Famous Straw Men: The Scarecrow and the Best 10 Days Rule

We are clearly in an unprecedented environment where many are referring to the novel coronavirus as an ‘invader’ of our country.  Elections are being postponed in Ohio, residents are being ordered to stay home in some jurisdictions, and businesses that normally never close are now shut down. From an investment perspective many advisors will refer to conventional wisdom as a way to calm clients. One example is the Best 10 Days Rule, and we believe it is a myth.  Read on….

For I consider brains far superior to money in every way. You may have noticed that if one has money without brains, he cannot use it to his advantage; but if one has brains without money, they will enable him to live comfortably to the end of his days.  Scarecrow, The Wizard of Oz

1_mFaLmIfBQFE9tK1LohcGswMy mother has always been a big fan of Victor Fleming’s The Wizard of Oz.  When I was a kid it would be on TV at least once a year, and mom always made a point to watch it. I usually joined her...up until the part where the witch and her creepy troop of flying monkeys showed up. From there I would typically escape somewhere to avoid them until they returned later that night to rule in my nightmares...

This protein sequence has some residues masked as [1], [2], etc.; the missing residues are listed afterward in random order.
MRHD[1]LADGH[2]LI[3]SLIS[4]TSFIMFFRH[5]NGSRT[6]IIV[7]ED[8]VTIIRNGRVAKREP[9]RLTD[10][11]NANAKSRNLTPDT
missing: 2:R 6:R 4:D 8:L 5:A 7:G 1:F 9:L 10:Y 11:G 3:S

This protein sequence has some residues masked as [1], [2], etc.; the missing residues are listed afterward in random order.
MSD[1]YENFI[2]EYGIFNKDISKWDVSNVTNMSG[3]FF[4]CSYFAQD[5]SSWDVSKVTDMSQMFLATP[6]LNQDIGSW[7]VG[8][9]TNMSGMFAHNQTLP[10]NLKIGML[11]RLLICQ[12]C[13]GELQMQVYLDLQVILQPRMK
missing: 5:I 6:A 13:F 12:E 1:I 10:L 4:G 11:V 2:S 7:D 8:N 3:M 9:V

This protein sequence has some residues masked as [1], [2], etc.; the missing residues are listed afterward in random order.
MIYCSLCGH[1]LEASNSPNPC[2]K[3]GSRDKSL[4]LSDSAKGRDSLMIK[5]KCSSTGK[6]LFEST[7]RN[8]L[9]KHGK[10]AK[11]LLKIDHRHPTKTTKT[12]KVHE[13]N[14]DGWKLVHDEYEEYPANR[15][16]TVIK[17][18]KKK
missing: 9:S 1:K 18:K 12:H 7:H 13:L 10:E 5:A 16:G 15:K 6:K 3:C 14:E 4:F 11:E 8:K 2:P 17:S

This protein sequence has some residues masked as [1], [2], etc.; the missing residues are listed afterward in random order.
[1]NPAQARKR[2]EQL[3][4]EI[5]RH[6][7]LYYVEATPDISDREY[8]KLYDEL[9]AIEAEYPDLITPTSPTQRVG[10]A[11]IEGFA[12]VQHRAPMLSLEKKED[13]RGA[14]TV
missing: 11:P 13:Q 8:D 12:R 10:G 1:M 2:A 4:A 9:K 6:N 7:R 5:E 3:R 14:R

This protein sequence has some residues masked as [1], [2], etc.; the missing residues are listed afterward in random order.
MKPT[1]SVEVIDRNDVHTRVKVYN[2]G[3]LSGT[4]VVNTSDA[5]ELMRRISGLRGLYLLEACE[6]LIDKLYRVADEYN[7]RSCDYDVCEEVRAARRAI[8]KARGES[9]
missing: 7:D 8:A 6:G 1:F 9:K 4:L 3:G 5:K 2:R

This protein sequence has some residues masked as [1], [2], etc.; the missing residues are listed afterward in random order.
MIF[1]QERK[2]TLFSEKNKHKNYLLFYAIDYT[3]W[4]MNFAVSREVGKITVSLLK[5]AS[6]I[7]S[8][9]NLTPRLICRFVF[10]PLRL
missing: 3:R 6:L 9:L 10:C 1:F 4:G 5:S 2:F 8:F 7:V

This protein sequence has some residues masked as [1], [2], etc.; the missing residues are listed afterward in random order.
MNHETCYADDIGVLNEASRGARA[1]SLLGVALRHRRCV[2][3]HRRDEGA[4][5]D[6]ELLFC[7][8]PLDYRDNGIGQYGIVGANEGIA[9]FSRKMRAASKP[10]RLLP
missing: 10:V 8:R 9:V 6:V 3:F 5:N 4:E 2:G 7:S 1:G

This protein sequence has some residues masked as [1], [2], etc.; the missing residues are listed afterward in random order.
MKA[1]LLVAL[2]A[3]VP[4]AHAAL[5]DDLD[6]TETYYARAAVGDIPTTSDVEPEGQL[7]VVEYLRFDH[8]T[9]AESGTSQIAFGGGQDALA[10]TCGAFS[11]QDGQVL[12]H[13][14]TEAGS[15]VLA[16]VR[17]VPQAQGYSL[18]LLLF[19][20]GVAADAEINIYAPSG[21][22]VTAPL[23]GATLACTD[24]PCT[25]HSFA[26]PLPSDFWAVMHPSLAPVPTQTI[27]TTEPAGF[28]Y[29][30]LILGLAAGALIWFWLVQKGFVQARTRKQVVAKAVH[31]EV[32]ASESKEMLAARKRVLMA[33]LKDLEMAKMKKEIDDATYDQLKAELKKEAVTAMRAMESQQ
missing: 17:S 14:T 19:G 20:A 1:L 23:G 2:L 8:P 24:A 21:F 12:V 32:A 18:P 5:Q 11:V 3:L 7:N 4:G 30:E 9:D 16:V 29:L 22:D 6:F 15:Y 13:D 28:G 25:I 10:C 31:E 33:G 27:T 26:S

The characters are all memorable due to some of the basic themes they represent but my favorite is the scarecrow.  He values a brain over anything else and in an ironic twist he turns out to be the wisest of the group – a strawman if you will.  A recent running of the classic, combined with the extreme volatility in the markets, has me thinking about other famous strawmen.

Strawman Argument:  an intentionally misrepresented proposition that is proposed because it is easier to defeat than an opponent's real argument.


The Other Strawman – The Best 10 Days Rule

Besides the Scarecrow, my other favorite strawman is an argument offered by those who believe that buy and hold is the best way to succeed in the financial markets.  When discussing different approaches such as dynamic allocation strategies, one will typically hear something like, “Well, what about the Best 10 Days Rule?”